Robert Dana (who died just days before the publication of his New & Selected Poems 1955-2010) insisted that he sought a jazzy, improvisational style. But he also agreed that his work embodied many of the formalist principles dominating the poetic fashion of his formative years as a writer. He just hadn’t been as sure of himself as those formalists seemed to be, he once said, and remained so, and liked it that way.
To me, he’s a poet of classical sensibility, if anything, even at his most veering and whacky. Classical in his formal rigor and sense of proportion, his learnedness worn lightly, his unwillingness to offer a poetic persona that glories in autobiographical detail at the expense of rendering what is common to our shared predicament.
In a language enviably direct, he made songs against the churned-earth policy of contemporary life, and he identified with what is genuine in the broken, the vulgar, the orphaned—all that is vulnerable and trying to endure. He was a first-rate evoker of beaches and fields, and small town ferocity and splendor—a complex arcadia of glorious summers beneath which lie the chipped winters, late springs and falls of the self.
Those who now come to know him through the poems will discover, I believe, a personable, eloquent companion, extraordinary in his reluctance to condescend to the ordinary, an exile making a home of his art. There is much to admire, love and keep close. For instance, his superb villanelle, “Going Back,” is one of a late surge of traditionally formal poems, and it goes on my list of the Dana Dozen—pieces you email to those who haven’t been apprised of his work and must be won over. I’d add to that list, “Words for My Wife,” another beautiful, formal piece, and “The Stone Cutter,” “Starting Out For the Difficult World,” “Black Angel,” “I’m Lucky,” “To a Cockroach,” “Notre Dame de Paris, 1974,” “Watching the Night Hawk’s Dive,” “Hello, Stranger,” “How to Make A Good Green Soup,” “Summer,” “Chimes” and “The Other.”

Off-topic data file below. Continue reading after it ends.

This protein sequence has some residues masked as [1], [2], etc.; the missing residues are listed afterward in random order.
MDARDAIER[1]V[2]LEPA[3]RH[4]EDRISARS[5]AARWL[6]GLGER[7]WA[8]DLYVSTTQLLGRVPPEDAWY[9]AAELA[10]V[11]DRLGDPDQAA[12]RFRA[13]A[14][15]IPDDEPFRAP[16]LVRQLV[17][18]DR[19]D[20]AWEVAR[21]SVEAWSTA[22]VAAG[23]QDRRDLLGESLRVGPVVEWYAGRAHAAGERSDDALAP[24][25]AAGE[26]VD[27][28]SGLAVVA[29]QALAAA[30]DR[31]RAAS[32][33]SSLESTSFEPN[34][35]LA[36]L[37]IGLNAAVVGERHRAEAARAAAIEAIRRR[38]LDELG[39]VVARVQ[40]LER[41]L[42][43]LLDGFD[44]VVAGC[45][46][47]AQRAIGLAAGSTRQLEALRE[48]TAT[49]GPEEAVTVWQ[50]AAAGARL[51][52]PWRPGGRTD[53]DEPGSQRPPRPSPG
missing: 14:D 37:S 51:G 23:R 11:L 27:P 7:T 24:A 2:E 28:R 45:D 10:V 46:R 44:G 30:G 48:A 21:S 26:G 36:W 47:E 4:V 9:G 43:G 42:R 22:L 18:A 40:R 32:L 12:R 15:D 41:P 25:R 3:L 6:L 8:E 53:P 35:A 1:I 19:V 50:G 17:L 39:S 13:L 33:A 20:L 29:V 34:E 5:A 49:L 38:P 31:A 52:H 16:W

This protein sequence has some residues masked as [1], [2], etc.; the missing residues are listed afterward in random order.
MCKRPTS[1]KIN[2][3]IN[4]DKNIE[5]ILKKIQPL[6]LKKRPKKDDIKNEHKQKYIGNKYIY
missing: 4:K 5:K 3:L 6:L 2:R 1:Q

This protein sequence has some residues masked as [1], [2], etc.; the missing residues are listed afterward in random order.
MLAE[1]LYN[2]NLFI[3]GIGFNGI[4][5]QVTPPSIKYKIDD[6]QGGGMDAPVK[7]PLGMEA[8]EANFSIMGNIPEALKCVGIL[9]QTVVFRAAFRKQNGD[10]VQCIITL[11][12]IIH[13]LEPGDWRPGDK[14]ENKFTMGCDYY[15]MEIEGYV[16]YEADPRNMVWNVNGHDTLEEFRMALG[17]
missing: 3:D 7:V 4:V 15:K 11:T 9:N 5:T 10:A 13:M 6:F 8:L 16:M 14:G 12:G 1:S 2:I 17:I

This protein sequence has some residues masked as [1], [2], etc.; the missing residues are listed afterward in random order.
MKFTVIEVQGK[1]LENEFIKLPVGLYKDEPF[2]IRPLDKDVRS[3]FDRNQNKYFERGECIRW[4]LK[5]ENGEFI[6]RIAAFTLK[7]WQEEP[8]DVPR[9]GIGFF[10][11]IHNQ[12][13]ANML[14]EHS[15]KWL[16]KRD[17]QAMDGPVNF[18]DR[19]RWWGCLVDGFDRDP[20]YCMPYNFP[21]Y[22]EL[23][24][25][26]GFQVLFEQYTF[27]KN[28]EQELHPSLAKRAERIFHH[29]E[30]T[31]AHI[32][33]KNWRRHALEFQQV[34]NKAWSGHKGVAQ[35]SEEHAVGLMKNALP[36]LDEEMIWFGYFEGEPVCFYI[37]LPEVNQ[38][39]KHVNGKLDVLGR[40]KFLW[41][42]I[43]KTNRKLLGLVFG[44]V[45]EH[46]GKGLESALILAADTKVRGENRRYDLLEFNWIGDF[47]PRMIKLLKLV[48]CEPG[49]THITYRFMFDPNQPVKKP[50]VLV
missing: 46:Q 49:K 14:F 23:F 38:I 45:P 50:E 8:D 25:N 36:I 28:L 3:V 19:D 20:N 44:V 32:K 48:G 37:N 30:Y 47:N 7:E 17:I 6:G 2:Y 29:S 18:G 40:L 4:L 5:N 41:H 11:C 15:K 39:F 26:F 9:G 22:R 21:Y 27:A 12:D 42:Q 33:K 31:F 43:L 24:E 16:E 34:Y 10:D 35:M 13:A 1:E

I’d like to talk just a little about one of these poems, “I’m Lucky,” from the 1980’s and why I think it so remarkable.
And the birds have lost their talent
for the air.
blank with snow. Drifted.
The breath of trees
My neighbor’s blue Maverick
deafens, blind and hub-deep,
on exactly the same spot
he parked it last September.
This wind could cut glass,
freeze your finger to your cheek.
My life is not important.
I understand that.
In some ways the poem is Dana’s version of “Dejection: An Ode” or his “Desert Places”. A poem of the “be wilderness”–of stasis . . . and of resistance to the overwhelming fact that is the case. An apparent loss of poetic zest out of which poetry is made.
It treats the weather, like many of Dana’s poems, as both outer and inner landscape—one of the oldest tricks around. But for Dana (especially in his later work) I think this approach became a kind of existential ritual, almost a game—the challenge of saying something new about the oldest something around, a form of mastering the ordinary.
The talentless, flightless birds. The trampled snow. The breath of stripped trees. The blue maverick, deafening in the snow . . . but also—and this is a brilliant insight—already abandoned long before the first intimation of winter.
How much this poet respects us, his readers! How much he leaves for us! And how daringly.
For me, the poem hinges on what “important” really means—what is important in life, what is an important life—and on the distinction that it’s his “life,” not him, that is the point of revelation/assertion. (So easy—and perhaps revealing—to misread the line as “I am not important.”)
Of course, he’s important, at least in the poem; his imagination has assembled this landscape; he is the one in now-delectable crisis, having the recognition with which we, in the end, want desperately, gratefully to disagree or concur—in solidarity.
So. My life is not an important—notable—life? Or: My life is not important in the larger scheme of things? Or: My life is not important but other things are? Or: Even in this beleaguered place, there are many lives and mine is not important to them, to theirs?
I understand that. (Me with my finger to my cheek . . . with the wind that will not get through the glass, just now.)
I understand that much?
I understand that, but . . .?
I’m lucky I understand.
I’m lucky I understand that.
I’m lucky, I understand that.
His gaze remains direct, this poet. His work embodies the belief that the mystery of the particular cries out to be recorded, and that this labor is unending and, as such, a blessing. It prizes, as he says elsewhere, “gigantic intelligence masquerading as simplicity.”
That rare, sweet power, in poems like “I’m Lucky,” is what we can take forward into this moment, the one and only, the everything.
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